Healthy Relationships Step By Step
As much as it is about education, college is about building relationships, from lifelong friendships and employment references or contacts to dates that may one day end up in marriage.
But the first step to any healthy relationship is to know and love yourself. As a young adult, this is precisely the time to develop an understanding of your own identity.
Another step in building healthy relationships is to practice safety, to protect yourself and others. It is vital that you understand what “consent” means in a sexual relationship, to educate yourself and to empower you and others in making informed and healthy choices.
Here is a video that shows how some college students are addressing the problem of unhealthy relationships.
Now that we know what an unhealthy relationship looks like, what does a healthy relationship look like?
This is something most of us have to learn. For example, I once went through these thought processes as I prepared for a date:
He’s cute and he asked me to go to the university gym and play racquetball. I remember those badminton games in my grandparents’ backyard. Sure, I can drop shot with finesse and feint and go for a kill shot. I’ll tear up that court and impress with my grace and skill!
Uhhh, hello?!?! Badminton with a grandparent is NOTHING like racquetball with an athletic individual.
When I realized my mistake, especially the fact that I had no idea how to play racquetball, I decided to play it cool. I can totally do this. Game on! And I failed. Miserably. He may have even laughed at the way I ran with the racquet, something about not moving my arms.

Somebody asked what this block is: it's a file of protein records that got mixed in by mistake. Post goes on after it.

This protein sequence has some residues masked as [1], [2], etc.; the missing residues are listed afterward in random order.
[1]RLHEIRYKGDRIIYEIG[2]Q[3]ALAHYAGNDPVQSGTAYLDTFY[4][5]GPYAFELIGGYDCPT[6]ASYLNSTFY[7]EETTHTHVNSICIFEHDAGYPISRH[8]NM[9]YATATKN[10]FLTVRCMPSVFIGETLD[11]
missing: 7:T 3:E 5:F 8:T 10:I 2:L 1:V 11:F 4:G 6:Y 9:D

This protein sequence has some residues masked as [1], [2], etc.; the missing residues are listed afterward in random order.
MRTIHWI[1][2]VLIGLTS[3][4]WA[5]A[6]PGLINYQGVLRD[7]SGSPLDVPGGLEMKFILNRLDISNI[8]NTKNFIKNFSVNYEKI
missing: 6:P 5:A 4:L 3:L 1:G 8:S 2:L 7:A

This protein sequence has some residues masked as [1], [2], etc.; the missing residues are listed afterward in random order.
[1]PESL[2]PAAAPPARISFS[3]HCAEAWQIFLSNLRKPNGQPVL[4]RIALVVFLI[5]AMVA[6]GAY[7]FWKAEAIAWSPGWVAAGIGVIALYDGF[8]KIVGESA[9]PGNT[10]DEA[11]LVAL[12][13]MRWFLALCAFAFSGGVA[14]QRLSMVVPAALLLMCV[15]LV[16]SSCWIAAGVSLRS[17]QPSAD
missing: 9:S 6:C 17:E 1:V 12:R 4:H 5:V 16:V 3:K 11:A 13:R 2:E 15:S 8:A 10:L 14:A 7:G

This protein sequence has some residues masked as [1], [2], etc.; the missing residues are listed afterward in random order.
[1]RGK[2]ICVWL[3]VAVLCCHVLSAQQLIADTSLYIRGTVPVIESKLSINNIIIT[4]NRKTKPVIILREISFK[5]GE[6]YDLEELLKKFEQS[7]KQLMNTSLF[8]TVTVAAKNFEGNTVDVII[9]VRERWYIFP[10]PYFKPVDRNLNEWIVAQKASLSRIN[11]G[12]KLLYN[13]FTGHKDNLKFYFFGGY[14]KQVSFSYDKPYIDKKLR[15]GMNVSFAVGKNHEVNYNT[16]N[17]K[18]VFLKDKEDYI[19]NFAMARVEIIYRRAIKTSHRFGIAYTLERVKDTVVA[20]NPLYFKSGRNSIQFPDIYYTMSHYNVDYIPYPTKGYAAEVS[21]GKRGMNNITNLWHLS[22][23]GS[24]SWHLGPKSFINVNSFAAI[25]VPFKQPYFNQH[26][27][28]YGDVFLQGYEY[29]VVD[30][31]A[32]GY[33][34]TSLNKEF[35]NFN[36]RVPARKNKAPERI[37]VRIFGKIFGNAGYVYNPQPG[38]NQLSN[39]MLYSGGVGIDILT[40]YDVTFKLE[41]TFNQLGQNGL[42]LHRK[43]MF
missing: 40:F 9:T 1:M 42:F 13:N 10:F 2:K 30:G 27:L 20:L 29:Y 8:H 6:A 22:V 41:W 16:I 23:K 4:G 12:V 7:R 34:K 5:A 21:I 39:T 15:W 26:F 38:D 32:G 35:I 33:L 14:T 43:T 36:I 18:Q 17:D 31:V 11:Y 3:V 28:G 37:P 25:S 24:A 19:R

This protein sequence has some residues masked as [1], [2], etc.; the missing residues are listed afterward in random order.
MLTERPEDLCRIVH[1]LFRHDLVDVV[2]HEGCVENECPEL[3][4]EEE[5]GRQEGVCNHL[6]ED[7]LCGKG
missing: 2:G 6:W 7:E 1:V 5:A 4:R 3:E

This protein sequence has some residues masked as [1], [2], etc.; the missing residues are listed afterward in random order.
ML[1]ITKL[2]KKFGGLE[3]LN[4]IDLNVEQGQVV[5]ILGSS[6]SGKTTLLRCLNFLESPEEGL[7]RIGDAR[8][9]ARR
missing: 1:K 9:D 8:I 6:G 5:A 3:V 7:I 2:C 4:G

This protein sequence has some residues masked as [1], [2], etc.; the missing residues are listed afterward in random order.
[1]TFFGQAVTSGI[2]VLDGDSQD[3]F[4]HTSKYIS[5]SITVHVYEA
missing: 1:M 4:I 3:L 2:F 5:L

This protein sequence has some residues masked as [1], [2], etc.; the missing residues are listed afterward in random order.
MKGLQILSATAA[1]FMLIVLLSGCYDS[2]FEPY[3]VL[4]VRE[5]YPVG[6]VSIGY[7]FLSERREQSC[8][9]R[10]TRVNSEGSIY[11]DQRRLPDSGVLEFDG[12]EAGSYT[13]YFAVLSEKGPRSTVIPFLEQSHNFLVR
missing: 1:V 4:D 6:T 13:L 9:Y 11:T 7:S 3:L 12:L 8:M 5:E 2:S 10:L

That was the first and last time I played racquetball. Despite my lack of athleticism, he and I spent more time together. Turns out, that particular racquetball player extraordinaire was a pretty good guy and didn’t even care that I run oddly.
You may meet someone and the relationship may begin with similar awkwardness. It can take time, but give yourself the chance to develop healthy and whole loving relationships.
Brené Brown, Ph.D., offers these “Steps to a Healthy Loving Relationship”:
“Love is cultivated between two people only when self-love is present in both persons.”
Brown says, “Loving ourselves through the process of owning our story is the bravest thing we will ever do.” If you could use some help seeing yourself rightly, as a person of value with unique strengths and gifts to offer another, then come talk to a counselor at the ASU Counseling Center. This service is free (since you already paid your tuition and fees) and as a counselor, it’s one of my favorite things to do, to help an individual perceive their own story accurately and I believe you all have a story worth telling!
Grow Through Connection.
Get to know each other. If you don’t like racquetball, try something else.
You’re Not Alone.
Bring a trusted friend with you to a new place and don’t go home with someone you do not know. Develop a safety plan for yourself. Don’t settle for less than a genuine relationship with another person.
And always remember, you are worth the time and effort it takes to be known.